Beach…water, surf, sun. What’s not to like?

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In Australia, of our approximate twenty five million inhabitants, the vast majority of us hug the coast, mainly the east coast. We’re an island, after all, surrounded by hundreds of thousands of kilometres of coastline. There’s far fewer of us in the remote centre or the dusty outback. We love water in any form ~ rivers, lakes, public pools, dams, the harbour ~ and many of us have a pool in the back yard as well.

And, especially, we love the beach.

There’s something truly Aussie about lying in the sun on a beach towel, then running into the waves and cooling off. There’s that dizzying sensation as the cold water hits, and the exhilaration of body surfing, barrelling to the shore. How many of our childhood and youthful memories centre around the beach? Tourists flock to famous sites like Bondi Beach, Sydney, and iconic art works revere it. See Max Dupain’s famous photograph below, a holiday snapshot of his friend Harold Salvage taken in 1937 on a camping trip to Culburra Beach, on the NSW south coast.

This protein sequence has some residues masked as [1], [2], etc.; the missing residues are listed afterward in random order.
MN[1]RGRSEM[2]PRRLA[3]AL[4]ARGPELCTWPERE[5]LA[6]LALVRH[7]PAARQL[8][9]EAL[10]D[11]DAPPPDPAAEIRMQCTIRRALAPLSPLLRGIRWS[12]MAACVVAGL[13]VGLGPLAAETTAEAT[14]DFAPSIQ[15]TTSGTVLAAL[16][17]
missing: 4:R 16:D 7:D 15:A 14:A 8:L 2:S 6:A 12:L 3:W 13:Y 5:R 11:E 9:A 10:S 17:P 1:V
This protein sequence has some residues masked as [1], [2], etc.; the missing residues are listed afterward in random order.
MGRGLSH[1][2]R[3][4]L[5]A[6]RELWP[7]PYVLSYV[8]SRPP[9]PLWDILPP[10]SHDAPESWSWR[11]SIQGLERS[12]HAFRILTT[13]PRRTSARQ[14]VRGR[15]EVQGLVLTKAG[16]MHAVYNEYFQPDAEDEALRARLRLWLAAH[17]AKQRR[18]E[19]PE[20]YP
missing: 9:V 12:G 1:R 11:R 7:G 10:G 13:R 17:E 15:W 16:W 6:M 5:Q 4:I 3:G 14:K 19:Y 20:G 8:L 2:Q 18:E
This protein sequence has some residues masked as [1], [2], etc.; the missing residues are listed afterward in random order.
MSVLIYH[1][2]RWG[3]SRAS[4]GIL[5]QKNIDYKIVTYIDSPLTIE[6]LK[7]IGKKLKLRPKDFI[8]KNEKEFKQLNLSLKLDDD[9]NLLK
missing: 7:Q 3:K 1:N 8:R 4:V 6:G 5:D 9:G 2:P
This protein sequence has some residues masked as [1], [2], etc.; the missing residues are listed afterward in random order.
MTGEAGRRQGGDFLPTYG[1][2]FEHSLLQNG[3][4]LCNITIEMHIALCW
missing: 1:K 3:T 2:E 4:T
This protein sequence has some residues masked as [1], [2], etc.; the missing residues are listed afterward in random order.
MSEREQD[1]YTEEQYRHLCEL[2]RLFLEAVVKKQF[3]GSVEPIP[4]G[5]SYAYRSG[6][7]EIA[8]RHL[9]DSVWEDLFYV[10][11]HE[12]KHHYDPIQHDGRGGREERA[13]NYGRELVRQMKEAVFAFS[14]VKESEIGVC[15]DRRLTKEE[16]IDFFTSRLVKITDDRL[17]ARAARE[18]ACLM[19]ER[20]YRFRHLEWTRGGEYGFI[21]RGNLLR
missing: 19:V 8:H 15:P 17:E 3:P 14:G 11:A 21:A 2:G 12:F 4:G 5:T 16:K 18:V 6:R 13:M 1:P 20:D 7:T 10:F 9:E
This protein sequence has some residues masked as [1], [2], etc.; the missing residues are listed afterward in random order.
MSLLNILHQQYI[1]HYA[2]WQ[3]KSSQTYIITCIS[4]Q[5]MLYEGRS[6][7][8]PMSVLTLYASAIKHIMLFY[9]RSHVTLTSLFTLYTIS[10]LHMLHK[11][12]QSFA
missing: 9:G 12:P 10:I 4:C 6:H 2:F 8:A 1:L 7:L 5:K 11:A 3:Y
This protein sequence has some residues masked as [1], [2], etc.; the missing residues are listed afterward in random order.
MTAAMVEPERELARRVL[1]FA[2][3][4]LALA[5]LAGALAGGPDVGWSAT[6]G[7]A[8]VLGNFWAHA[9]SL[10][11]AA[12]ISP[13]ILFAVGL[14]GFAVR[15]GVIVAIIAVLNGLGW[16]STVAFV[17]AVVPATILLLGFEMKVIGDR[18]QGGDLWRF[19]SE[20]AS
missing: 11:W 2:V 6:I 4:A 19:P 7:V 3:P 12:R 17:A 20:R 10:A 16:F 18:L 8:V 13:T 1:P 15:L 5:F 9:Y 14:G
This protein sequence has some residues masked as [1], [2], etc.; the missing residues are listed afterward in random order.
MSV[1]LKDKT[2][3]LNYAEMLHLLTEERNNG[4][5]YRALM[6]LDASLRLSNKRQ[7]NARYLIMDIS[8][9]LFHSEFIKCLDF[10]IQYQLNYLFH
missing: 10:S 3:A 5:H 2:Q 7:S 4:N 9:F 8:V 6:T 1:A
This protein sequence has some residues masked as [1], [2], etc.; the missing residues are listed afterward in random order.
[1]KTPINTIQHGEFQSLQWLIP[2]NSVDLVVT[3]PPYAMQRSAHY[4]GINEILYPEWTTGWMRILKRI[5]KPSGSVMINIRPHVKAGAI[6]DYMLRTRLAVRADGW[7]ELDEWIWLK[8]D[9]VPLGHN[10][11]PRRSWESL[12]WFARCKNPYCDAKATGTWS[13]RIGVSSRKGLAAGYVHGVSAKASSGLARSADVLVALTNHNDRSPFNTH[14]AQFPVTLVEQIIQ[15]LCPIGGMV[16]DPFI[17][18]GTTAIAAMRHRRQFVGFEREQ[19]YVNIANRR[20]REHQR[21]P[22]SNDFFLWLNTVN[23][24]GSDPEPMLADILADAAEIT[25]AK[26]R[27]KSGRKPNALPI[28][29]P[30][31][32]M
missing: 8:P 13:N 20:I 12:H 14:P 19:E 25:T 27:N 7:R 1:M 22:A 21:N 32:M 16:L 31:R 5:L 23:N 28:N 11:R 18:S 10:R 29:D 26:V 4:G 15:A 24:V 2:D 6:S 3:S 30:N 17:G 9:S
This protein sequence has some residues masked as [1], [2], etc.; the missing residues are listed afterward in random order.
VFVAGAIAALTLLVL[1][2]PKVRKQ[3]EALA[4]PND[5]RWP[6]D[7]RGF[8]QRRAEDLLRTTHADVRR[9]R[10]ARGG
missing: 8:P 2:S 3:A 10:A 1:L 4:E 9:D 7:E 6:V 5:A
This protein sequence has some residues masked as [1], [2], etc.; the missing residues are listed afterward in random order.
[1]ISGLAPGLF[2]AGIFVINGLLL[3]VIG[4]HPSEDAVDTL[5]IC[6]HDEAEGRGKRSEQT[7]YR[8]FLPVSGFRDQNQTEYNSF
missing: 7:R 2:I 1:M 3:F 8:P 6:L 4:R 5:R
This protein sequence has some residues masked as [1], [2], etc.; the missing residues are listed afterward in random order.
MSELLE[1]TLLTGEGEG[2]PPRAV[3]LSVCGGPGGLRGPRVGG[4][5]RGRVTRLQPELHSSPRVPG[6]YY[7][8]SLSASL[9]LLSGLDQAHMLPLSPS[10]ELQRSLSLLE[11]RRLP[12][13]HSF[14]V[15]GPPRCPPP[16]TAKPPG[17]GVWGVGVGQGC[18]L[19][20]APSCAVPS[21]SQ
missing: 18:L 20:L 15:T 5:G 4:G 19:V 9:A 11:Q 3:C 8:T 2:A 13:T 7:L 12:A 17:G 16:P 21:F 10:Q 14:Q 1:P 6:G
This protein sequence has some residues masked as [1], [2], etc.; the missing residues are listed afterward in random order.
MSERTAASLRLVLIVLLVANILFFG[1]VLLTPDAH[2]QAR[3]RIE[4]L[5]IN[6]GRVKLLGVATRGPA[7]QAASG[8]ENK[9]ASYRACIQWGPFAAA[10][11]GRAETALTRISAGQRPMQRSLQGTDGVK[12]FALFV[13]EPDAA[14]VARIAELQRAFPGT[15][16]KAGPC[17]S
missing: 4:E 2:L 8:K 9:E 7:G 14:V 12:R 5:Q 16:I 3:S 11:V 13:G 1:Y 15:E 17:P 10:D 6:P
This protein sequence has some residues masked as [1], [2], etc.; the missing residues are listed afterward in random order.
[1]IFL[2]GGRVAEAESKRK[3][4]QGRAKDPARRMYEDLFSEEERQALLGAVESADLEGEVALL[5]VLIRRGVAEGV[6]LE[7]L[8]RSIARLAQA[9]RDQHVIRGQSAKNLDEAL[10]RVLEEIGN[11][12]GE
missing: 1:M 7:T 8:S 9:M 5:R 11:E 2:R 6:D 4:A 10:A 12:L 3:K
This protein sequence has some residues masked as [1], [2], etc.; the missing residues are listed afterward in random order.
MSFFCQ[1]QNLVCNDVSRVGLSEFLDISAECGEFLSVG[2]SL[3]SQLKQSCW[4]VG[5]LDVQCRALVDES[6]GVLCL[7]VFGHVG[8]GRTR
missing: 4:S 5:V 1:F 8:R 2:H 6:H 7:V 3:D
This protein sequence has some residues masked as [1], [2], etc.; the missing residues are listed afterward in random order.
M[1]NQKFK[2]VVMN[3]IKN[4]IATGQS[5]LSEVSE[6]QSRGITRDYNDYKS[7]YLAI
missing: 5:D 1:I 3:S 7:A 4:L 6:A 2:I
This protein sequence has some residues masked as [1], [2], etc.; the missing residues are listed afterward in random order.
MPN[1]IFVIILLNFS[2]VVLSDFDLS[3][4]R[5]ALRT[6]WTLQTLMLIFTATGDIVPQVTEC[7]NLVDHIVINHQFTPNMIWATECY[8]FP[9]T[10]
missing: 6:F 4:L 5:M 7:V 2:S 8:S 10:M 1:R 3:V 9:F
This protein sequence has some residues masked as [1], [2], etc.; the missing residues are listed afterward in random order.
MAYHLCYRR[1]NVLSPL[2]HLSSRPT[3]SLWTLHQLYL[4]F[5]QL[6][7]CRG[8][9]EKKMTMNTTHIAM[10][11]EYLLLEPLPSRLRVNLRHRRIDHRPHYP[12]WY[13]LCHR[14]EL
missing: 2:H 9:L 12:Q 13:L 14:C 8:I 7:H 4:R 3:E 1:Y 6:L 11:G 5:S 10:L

Sunbaker_maxdupain_nga76.54 Sunbaker by Max Dupain.

In out baking hot climate, water does more than quench our thirst. We immerse ourselves in it, on it and by it. We freestyle, breast stroke, back stroke and paddle in the shallows. We snorkel and deep sea dive. We surf, kayak and canoe. Every day, life savers, fishermen (and women), and swimmers flock to the beach. We crest the waves in sailing boats and linger in dinghies in secret inlets along estuaries. We picnic beside it, squelch in the wet sand alongside it, sit mesmerised by it.

We love the beach in all weathers, when it’s a vast turquoise blue, banks of frothy waves rolling in, the sun glittering so brightly it makes your eyes hurt. Or grey and stormy skies, and huge dangerous waves crashing the shore. And we live with the consequences of our harsh climate and our worship of beach culture, with record levels of sun cancers. Now we protect our children (and ourselves) and “Slip, slop and slap” with long-sleeved clothing, sunscreen lotion and hats.

In my story Collison, Stella is at home in and near the sea. An injured runaway, she’s isolated, fearful and angry. Water is one thing that soothes Stella, and she walks the length of the beach frequently. From a suburb near Red Head beach in Newcastle, NSW, Stella’s a competitive swimmer as well. When she sees the rolling waves at Horseshoe Bay at South West Rocks, and the clear depths of Trial Bay, she dives in, and immediately feels better.

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